Government Reform: move Inmate Canteen Fund to Treasurer’s Office (SB2521, HB400)

Government Reform: move Ag leasing to Secretary of State (SB2562, HB403)

Government Reform: require DFA sign off on emergency contracts (SB2400, HB1137)

Measures to require casinos to seize gaming earnings of parents who owe back child support and to fund state trooper training did not pass committee. As long as the code sections are open, these efforts are not “dead, dead, dead”

Reeve’s office released:

Lt. Gov. Tate Reeves’ agenda proposals, which include bringing transparency to state purchases and eliminating the vehicle inspection sticker, cleared Senate committees by today’s deadline. The Senate will consider bills over the next week

Lt. Gov. Reeves said he appreciated the support of senators on initiatives aimed at eliminating wasteful spending and making government more efficient.

“We’ve taken a strong first step in making real reforms happen in several areas of government that have been neglected for too long,” Lt. Gov. Reeves said. “We need bold reforms to make a difference for taxpayers.”

His agenda included Senate Bill 2553, by Sen. Nancy Collins, R-Tupelo, to tighten state contracting laws and increase scrutiny on government purchases. The bill remakes the Personal Service Contract Review Board, requires a biannual review of procurement practices by the legislative watchdog committee, and ensures pricing details and terms of contracts are public records.

Other bills on Lt. Gov. Reeves’ agenda include:

·Senate Bill 2519, by Sen. John Polk, R-Hattiesburg, eliminating the vehicle inspection sticker.

·Senate Bill 2407, by Sen. Brice Wiggins, R-Pascagoula, placing public hospital boards under the Open Meetings Act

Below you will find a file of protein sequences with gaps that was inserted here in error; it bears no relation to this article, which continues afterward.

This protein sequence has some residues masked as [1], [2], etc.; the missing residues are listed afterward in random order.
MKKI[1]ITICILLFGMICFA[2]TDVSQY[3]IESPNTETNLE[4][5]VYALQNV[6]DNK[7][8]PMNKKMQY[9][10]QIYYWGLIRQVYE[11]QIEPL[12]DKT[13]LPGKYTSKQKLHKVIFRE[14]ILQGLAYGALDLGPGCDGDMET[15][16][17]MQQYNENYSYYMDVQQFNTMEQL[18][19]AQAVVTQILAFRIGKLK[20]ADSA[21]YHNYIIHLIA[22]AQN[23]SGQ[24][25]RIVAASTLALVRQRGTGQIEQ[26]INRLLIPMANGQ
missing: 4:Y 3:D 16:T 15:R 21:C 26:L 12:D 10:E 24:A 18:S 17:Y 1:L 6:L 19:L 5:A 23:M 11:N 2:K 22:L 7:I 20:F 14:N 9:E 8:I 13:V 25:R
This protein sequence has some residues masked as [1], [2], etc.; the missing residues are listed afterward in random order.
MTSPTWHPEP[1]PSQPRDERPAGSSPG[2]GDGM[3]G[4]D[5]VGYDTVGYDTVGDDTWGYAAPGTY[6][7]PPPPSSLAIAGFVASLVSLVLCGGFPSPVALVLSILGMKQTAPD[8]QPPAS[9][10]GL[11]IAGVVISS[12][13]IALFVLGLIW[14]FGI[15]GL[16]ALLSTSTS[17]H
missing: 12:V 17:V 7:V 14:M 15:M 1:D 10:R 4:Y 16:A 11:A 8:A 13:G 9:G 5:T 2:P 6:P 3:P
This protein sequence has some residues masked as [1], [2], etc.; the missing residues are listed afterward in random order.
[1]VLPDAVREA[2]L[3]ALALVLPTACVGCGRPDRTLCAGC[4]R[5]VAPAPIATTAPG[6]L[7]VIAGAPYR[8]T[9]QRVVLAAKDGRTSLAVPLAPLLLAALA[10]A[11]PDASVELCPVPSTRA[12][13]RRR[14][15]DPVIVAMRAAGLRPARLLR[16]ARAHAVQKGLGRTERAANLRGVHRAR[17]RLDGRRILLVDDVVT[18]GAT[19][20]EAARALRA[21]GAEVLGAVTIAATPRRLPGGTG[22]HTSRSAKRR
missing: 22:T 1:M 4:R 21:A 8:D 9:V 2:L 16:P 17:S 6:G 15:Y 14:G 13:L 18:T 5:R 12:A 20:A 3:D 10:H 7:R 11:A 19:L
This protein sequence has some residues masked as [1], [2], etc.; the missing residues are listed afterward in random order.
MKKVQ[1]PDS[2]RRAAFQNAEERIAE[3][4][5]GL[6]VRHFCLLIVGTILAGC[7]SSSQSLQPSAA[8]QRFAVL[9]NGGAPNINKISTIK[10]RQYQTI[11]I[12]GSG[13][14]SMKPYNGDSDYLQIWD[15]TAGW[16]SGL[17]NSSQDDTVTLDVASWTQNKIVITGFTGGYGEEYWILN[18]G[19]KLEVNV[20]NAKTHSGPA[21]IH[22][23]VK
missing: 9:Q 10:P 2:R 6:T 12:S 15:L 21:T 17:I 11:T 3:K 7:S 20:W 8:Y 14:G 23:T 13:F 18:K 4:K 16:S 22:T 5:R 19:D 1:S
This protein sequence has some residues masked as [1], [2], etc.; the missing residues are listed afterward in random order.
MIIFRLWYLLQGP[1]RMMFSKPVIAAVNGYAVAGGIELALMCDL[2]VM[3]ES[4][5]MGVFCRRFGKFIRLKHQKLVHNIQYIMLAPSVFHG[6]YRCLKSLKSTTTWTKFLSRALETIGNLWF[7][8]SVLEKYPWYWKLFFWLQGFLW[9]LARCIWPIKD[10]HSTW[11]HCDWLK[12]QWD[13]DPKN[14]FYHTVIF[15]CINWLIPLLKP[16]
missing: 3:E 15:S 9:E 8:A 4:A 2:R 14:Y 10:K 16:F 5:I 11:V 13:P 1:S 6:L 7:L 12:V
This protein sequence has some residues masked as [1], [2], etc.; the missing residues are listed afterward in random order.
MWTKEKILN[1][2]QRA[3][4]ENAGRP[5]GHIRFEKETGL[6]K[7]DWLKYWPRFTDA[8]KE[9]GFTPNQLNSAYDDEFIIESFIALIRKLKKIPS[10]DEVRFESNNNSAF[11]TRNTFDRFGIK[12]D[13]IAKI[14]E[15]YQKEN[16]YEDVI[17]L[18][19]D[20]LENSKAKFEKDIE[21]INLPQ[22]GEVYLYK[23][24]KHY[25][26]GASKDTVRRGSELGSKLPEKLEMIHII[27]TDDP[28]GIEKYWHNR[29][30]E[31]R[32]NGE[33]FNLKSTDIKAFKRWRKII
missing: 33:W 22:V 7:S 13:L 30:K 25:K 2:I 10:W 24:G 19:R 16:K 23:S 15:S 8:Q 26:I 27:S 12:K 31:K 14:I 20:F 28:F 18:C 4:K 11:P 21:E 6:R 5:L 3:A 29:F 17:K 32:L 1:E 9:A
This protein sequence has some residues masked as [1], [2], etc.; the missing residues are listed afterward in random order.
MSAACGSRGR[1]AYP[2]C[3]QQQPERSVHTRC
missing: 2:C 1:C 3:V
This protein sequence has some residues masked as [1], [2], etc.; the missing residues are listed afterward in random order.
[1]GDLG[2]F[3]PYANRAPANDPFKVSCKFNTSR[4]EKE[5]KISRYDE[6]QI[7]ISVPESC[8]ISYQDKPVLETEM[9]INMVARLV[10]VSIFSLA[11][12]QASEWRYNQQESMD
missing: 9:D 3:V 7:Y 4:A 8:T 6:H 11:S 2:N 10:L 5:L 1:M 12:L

·Senate Bill 2481, by Sen. Brice Wiggins, R-Pascagoula, improving care for the mentally ill.

·Senate Bill 2161, by Sen. Videt Carmichael, R-Meridian, ensuring high academic standards for Mississippi students.

·Senate Bill 2695, by Sen. Collins, providing school choice for special needs children

·Senate Bill 2394, by Sen. Terry Burton, R-Newton, reducing concealed carry permit fees.

·Senate Bill 2619, by Sen. Haskins Montgomery, D-Bay Springs, recognizing military training for firearm permits.

Lt. Gov. releases 2015 priorities

Mississippi Lt. Gov. Tate Reeves published his priorities for the 2015 Legislative session.  As the second-highest ranking official in Mississippi and the President of the Senate, the Lieutenant Governor wields significant power in appointing members to Senate committees and setting the legislative agenda.

His initiatives are summarized as follows:

  • Eliminating the vehicle inspection sticker.
  • Placing public hospital boards under the Open Meetings Act.
  • Reforming state contracting laws.
  • Expanding physician residency access.
  • Improving care for the mentally ill.
  • Ensuring high academic standards for Mississippi students.
  • Spending more on education based on effective district management.
  • Providing school choice for special needs children.
  • Reducing concealed carry permit fees.
  • Recognizing military training for firearm permits.

Further explanation can be found on the Lieutenant Governor’s website. Like all state-wide offices, Mr. Reeves is up for re-election in 2015.

For more information: